Ante-Nicene Fathers/Volume II/CLEMENT OF ALEXANDRIA/The Stromata, or Miscellanies/Fragments of Clemens Alexandrinus
Fragments of Clemens Alexandrinus.
[Translated by Rev. William Wilson, M.A.]
I.—From the Latin Translation of Cassiodorus.
I.—Comments On the First Epistle of Peter.
Chap. i. 3. “Blessed be the God and Father of our Lord Jesus Christ, who by His great mercy hath regenerated us.” For if God generated us of matter, He afterwards, by progress in life, regenerated us.
“The Father of our Lord, by the resurrection of Jesus Christ:” who, according to your faith, rises again in us; as, on the other hand, He dies in us, through the operation of our unbelief. For He said again, that the soul never returns a second time to the body in this life; and that which has become angelic does not become unrighteous or evil, so as not to have the opportunity of again sinning by the assumption of flesh; but that in the resurrection the soul returns to the body, and both are joined to one another according to their peculiar nature, adapting themselves, through the composition of each, by a kind of congruity like a building of stones.
Besides, Peter says, “Ye also, as living stones, are built up a spiritual house;” meaning the place of the angelic abode, guarded in heaven. “For you,” he says, “who are kept by the power of God, by faith and contemplation, to receive the end of your faith, the salvation of your souls.”
Hence it appears that the soul is not naturally immortal; but is made immortal by the grace of God, through faith and righteousness, and by knowledge. “Of which salvation,” he says, “the prophets have inquired and searched diligently,” and what follows. It is declared by this that the prophets spake with wisdom, and that the Spirit of Christ was in them, according to the possession of Christ, and in subjection to Christ. For God works through archangels and kindred angels, who are called spirits of Christ.
“Which are now,” he says, “reported unto you by them that have preached the Gospel unto you.” The old things which were done by the prophets and escape the observation of most, are now revealed to you by the evangelists. “For to you,” he says, “they are manifested by the Holy Ghost, who was sent;” that is the Paraclete, of whom the Lord said, “If I go not away, He will not come.” “Unto whom,” it is said, “the angels desire to look;” not the apostate angels, as most suspect, but, what is a divine truth, angels who desire to obtain the advantage of that perfection.
“By precious blood,” he says, “as of a lamb without blemish and without spot.” Here he touches on the ancient Levitical and sacerdotal celebrations; but means a soul pure through righteousness which is offered to God.
“Verily foreknown before the foundation of the world.” Inasmuch as He was foreknown before every creature, because He was Christ.
“But manifested in the last times” by the generation of a body. “Being born again, not of corruptible seed.” The soul, then, which is produced along with the body is corruptible, as some think.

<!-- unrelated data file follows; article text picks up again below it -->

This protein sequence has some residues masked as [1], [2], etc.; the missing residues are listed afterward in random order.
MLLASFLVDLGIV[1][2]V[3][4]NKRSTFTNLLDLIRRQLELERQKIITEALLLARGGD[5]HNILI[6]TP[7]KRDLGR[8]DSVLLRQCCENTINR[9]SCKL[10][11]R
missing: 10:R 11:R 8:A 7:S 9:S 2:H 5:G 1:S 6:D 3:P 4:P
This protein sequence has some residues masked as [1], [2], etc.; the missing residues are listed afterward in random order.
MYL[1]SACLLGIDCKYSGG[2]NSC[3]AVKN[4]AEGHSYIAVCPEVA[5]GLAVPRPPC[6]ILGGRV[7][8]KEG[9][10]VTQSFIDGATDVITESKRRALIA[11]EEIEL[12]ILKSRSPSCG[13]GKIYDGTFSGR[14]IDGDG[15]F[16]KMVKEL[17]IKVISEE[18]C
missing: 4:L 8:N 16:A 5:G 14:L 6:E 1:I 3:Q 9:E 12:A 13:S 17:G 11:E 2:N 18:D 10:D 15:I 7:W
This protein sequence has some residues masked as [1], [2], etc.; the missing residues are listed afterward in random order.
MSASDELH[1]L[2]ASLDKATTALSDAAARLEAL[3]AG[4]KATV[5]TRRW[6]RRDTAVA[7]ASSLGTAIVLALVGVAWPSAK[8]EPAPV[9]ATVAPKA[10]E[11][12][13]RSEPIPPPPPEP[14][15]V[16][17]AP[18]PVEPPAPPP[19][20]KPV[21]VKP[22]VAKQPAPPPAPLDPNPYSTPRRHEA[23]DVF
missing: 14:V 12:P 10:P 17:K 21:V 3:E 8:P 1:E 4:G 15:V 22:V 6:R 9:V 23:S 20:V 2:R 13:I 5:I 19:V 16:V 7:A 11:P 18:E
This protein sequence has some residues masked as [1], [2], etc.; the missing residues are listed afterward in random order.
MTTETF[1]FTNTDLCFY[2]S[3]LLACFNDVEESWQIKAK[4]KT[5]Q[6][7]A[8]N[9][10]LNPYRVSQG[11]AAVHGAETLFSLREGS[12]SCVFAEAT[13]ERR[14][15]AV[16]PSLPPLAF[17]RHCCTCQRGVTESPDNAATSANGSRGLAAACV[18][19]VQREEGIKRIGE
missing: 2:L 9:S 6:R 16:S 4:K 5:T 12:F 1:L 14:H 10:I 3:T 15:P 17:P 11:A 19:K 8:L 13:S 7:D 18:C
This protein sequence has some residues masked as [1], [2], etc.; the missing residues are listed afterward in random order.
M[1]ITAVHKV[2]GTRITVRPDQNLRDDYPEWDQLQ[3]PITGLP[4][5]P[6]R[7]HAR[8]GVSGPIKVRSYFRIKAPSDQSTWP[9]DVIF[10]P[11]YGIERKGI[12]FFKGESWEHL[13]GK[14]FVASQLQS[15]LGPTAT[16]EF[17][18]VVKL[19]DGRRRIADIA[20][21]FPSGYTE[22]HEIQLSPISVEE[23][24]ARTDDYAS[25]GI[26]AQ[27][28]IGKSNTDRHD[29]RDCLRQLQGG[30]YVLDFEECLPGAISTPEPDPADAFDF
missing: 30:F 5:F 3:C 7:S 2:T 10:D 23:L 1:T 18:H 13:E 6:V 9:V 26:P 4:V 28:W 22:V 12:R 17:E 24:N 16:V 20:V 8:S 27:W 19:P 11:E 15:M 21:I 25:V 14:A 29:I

“But the word of the Lord,” he says, “endureth for ever:” as well prophecy as divine doctrine.
“But ye are a chosen generation, a royal priesthood.” That we are a chosen race by the election of God is abundantly clear. He says royal, because we are called to sovereignty and belong to Christ; and priesthood on account of the oblation which is made by prayers and instructions, by which are gained the souls which are offered to God.
“Who, when He was reviled,” he says, “reviled not; when He suffered, threatened not.” The Lord acted so in His goodness and patience. “But committed Himself to him that judged Him unrighteously:” whether Himself, so that, regarding Himself in this way, there is a transposition. He indeed gave Himself up to those who judged according to an unjust law; because He was unserviceable to them, inasmuch as He was righteous: or, He committed to God those who judged unrighteously, and without cause insisted on His death, so that they might be instructed by suffering punishment.
“For he that will love life, and see good days;” that is, who wishes to become eternal and immortal. And He calls the Lord life, and the days good, that is holy.
“For the eyes of the Lord,” he says, “are upon the righteous, and His ears on their prayers:” he means the manifold inspection of the Holy Spirit. “The face of the Lord is on them that do evil;” that is, whether judgment, or vengeance, or manifestation.
“For Christ,” he says, “hath once suffered for our sins, the just for the unjust, that he might present us to God; being put to death in the flesh, but quickened in the spirit.” He says these things, reducing them to their faith. That is, He became alive in our spirits.
“Coming,” he says, “He preached to those who were once unbelieving.” They saw not His form, but they heard His voice.
“When the long-suffering of God” holds out. God is so good, as to work the result by the teaching of salvation.
“By the resurrection,” it is said, “of Jesus Christ:” that, namely, which is effected in us by faith.
“Angels being subjected to Him,” which are the first order; and “principalities” being subject, who are of the second order; and “powers” being also subject, which are said to belong to the third order.